Through 11 days of the Winter Olympics, Team USA sits atop medal rankings and overall medal ranking. The U.S. came up short in Speedskating and the Men’s Snowboard Superpipe events, but has had a great showing overall, particularly in the Men’s Super-G Alpine event and in the Women’s Halfpipe Snowboard event. The Olympics, though, have thus far been under the shadow of controversy.
Team USA had a disappointing showing in the Men’s Speedskating event, in which Shani Davis, the two-time defending champion in the 1,000-meter event, failed to medal. Interestingly enough, Team USA has actually switched their uniform from the highly touted Under Armour Mach-39 suits to the same suits they competed in during the 2010 Vancouver Olympics. This change comes after multiple disappointing outcomes for a team that was expected to win multiple events this winter. The Mach-39 was only made available to Team USA six weeks before the Games began, as the technology was supposedly so advanced that the Team feared other countries might attempt to steal it. Ironically, the athletes didn’t have enough time to actually try the suits during live competition, and didn’t know that the suits would slow them down as much as these did.
One of the two major controversies of this Olympics occurred during the Luge event. The Canadian Luge coach, Wolfgang Staudinger, speculated that there might have been some foul play in the event. After Canada finished fourth, the coach voiced concerns that the Russians, who took Silver, may have turned down the temperature on the track after they had raced, creating frost that ultimately slowed down the times for future racers. Russia raced four teams ahead of Canada, but the first place finish by Germany, who raced three teams after Russia, may portray Canada’s concerns as the cries of a sore loser.
The second controversy involving Russia occurred in their men’s hockey game against the U.S.. With the score knotted at 2-2, Russia appeared to score what would have been a deciding goal and a hard-won victory. The officials, however, waved off the goal after a lengthy review after determining that just prior to the goal, the net had been moved off its bearings. In the subsequent shootout, the U.S. won on T.J. Oshie’s heroics to give them a well-played 3-2 victory and confidence moving forward in the event. Afterwards, Oshie humbly brushed away comments on his heroism and paid homage to his relatives who were in the military, stating, “Heroes wear camo.” The U.S., which played in a quarterfinal match on Wednesday, are in prime position to earn a gold medal after winning their group in prelimary play.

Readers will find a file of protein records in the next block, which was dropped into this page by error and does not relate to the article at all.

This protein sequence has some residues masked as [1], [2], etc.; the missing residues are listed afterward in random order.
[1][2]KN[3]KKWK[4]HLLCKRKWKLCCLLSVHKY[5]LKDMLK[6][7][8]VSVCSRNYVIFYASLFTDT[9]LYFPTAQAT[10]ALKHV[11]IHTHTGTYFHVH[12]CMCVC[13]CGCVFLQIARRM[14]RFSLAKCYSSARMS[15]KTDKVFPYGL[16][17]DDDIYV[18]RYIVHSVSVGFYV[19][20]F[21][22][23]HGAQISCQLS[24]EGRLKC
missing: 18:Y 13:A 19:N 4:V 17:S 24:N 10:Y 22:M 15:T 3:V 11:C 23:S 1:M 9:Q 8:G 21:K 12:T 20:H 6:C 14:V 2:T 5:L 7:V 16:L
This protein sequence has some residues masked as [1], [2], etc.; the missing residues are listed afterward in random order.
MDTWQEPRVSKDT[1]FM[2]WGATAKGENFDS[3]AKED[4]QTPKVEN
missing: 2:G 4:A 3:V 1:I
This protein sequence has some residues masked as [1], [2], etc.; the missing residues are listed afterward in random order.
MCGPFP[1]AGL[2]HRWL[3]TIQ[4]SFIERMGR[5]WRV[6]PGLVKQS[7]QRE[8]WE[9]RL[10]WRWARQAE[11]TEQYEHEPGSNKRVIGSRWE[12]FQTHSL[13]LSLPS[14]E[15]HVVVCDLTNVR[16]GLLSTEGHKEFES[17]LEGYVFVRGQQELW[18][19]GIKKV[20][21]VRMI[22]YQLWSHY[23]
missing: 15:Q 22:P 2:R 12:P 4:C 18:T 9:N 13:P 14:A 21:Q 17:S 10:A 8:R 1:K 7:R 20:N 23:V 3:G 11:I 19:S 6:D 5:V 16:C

Shaun White had a disappointing showing in the Men’s Halfpipe Snowboarding competition after failing to medal in an event in which he was projected to place, if not win gold. The two-time defending champion of the event fell in his final run and finished in fourth place. Switzerland’s Iori Podladtchikov nabbed the gold medal, edging out Japan’s Ayumu Hirano and Taku Hiraoka, who won silver and bronze, respectively.
Team USA had tremendous success in the Men’s Super-G Alpine event, as Andrew Weibrecht and Bode Miller secured second and third place. This bronze medal finish for Bode Miller was extraordinary considering the emotional trauma he endured in the past year; he lost his 29-year old brother to an aneurysm last spring and has been in a custody battle for his 11-month-old son throughout the year.The bronze-medal finish propels Miller to second all-time in Men’s Alpine Olympic medals at the ripe age of 36. After his bronze medal win, Miller broke down in tears during an interview with NBC’s Christin Cooper.
Team USA also performed well in the Women’s Halfpipe Snowboard events. Kaitlyn Farrington and Kelly Clark brought home the Gold and Bronze medal for Team USA after qualifying for the finals. The top four scores were only 1.25 points apart. Farrington won through her consistent completion of tricks, while fellow teammate and favorite Kelly Clark struggled with landing throughout the event.
Team USA looks to convert some of the second and third place finishes into golds in the upcoming days. The Olympics end this Sunday, with closing ceremonies being played at 11:00 a.m. EST on CBC. NBC will not be broadcasting the ceremonies until 8:30 p.m. EST.